SOUTHPORT — Residents and visitors in one area coastal town could see another tax on their dinner checks in 2024, pending state approval.
The Southport Board of Aldermen wants to implement a 1% meals and beverage tax — an extra charge imposed upon diners at area restaurants. The revenue will go toward funding some of the city’s infrastructure projects.
At Thursday’s meeting, the aldermen voted unanimously and with little discussion to request the North Carolina General Assembly grant Southport the authority to collect the tax.
“How do we in some way monetize our visitors and our tourism for the benefit of the city? This is one of the ways to do so,” Mayor Joseph Hatem said at the meeting.
Southport’s infrastructure projects are mostly covered by the city’s general fund and residents’ property taxes.
The prepared meals tax is a special collection, separate from state and local sales tax. Prepared foods are defined under G.S. 105-164.3(28):
a. It is sold in a heated state or it is heated by the retailer.
b. It consists of two or more foods mixed or combined by the retailer for sale as a single item. This sub-subdivision does not include foods containing raw eggs, fish, meat, or poultry that require cooking by the consumer as recommended by the Food and Drug Administration to prevent food borne illnesses.
c. It is sold with eating utensils provided by the retailer, such as plates, knives, forks, spoons, glasses, cups, napkins, and straws.
The law excludes food the retailer sliced, repackaged, or pasteurized but did not heat, mix, or sell with eating utensils.
The charge, capped at 1%, can only be collected by local jurisdictions upon state approval. If passed, Southport diners would pay a 7.75% in tax on prepared foods; Brunswick County charges 2% in sales tax, while North Carolina charges 4.75%.
The revenue must be earmarked for tourism and visitor services.
The passed resolution states Southport has “many infrastructure needs” that this tax could contribute to, and the high number of visitors in Southport puts more strain on the city.
“All individuals who enjoy living or visiting Southport should participate in the needed infrastructure improvements instead of only the taxpayers of the city,” the resolution states.
The resolution does not outline specific projects the additional tax money would cover. City Manager Bonnie Therrien, hired permanently Thursday night after serving in an interim capacity since October, told Port City Daily it would be “premature” for the board to decide on the specific projects before the resolution gained approval.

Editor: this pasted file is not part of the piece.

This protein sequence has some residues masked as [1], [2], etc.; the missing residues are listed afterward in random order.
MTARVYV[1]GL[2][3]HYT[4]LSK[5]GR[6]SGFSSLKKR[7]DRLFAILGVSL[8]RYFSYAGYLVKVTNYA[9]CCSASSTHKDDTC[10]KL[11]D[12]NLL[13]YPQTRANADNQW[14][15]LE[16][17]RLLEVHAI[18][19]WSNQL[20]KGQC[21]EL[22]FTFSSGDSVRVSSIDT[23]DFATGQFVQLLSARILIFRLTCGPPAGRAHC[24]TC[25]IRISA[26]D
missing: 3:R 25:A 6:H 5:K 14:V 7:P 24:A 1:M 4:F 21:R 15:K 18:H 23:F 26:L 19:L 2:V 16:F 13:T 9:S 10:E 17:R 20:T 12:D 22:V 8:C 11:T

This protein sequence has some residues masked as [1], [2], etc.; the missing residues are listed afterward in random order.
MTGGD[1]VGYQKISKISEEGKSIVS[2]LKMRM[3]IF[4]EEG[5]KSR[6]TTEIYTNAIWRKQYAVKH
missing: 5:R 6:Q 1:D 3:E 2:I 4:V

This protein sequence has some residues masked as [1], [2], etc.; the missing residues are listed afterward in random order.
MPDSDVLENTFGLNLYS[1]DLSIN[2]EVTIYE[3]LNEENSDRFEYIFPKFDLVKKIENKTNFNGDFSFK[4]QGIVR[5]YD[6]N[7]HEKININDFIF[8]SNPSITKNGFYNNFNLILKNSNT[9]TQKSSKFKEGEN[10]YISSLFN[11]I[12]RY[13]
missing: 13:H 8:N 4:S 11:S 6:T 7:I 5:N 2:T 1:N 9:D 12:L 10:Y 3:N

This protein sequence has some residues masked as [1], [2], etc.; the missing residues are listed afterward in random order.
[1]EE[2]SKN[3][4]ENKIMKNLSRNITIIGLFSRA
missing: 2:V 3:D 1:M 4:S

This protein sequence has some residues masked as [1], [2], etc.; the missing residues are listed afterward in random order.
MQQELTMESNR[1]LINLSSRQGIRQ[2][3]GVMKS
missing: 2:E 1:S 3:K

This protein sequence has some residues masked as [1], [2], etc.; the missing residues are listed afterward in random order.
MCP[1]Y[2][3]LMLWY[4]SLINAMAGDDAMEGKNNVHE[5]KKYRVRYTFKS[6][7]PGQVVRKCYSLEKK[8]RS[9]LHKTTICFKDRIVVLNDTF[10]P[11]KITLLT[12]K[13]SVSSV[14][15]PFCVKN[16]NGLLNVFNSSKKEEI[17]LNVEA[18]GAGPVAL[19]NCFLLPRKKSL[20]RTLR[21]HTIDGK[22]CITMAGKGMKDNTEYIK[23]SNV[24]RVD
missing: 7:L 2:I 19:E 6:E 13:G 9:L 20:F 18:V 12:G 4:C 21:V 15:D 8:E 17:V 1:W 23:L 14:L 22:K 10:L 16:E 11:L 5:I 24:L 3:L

However, she said the money could be used for “shoreline work, parks or anything that enhances our tourism efforts.”
The resolution will most likely be introduced as a local bill by one of Southport’s representatives to the N.C. General Assembly. The city will send the resolution to Rep. Charles Miller in the House and Sen. Bill Rabon in the Senate.
Miller told Port City Daily he is traveling and has not been contacted by Southport yet. Rabon did not respond to a request for comment by press.
The general assembly, which will convene in regular session on Jan. 25, can either vote to allow the municipality to charge the tax or send the decision to the voters in a referendum.
Therrien told the board Thursday state legislators choose the referendum in most cases.
According to data gathered by Christopher McLaughlin, professor of public law and government at UNC-Chapel Hill, only five counties (Cumberland, Dare, Durham, Mecklenburg and Wake) and three municipalities (Charlotte, Hillsborough and Monroe) have been granted the authority to levy the tax.
Proposed prepared food and beverage taxes were rejected by voters in Durham County and Monroe. Wake, Cumberland, Dare, Mecklenburg counties and the Town of Hillsborough each collect a 1% tax.
Charlotte has the authority only if the county it resides in, Mecklenburg, does not charge. Because it does, the two governments share the revenue.
Reach journalist Brenna Flanagan at email@example.com